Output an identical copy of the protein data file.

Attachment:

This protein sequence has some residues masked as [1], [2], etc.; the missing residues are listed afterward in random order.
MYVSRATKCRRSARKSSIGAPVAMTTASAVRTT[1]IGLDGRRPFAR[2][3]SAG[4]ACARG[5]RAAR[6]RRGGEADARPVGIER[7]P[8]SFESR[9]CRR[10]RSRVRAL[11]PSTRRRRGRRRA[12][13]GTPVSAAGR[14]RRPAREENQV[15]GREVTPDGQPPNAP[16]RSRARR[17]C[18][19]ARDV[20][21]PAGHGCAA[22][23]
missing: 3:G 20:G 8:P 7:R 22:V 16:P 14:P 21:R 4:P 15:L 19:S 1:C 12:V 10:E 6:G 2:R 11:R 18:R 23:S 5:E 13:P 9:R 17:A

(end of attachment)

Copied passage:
This protein sequence has some residues masked as [1], [2], etc.; the missing residues are listed afterward in random order.
MYVSRATKCRRSARKSSIGAPVAMTTASAVRTT[1]IGLDGRRPFAR[2][3]SAG[4]ACARG[5]RAAR[6]RRGGEADARPVGIER[7]P[8]SFESR[9]CRR[10]RSRVRAL[11]PSTRRRRGRRRA[12][13]GTPVSAAGR[14]RRPAREENQV[15]GREVTPDGQPPNAP[16]RSRARR[17]C[18][19]ARDV[20][21]PAGHGCAA[22][23]
missing: 3:G 20:G 8:P 7:R 22:V 16:P 14:P 21:R 4:P 15:L 19:S 1:C 12:V 10:E 6:G 2:R 11:R 18:R 23:S 5:E 13:P 9:R 17:A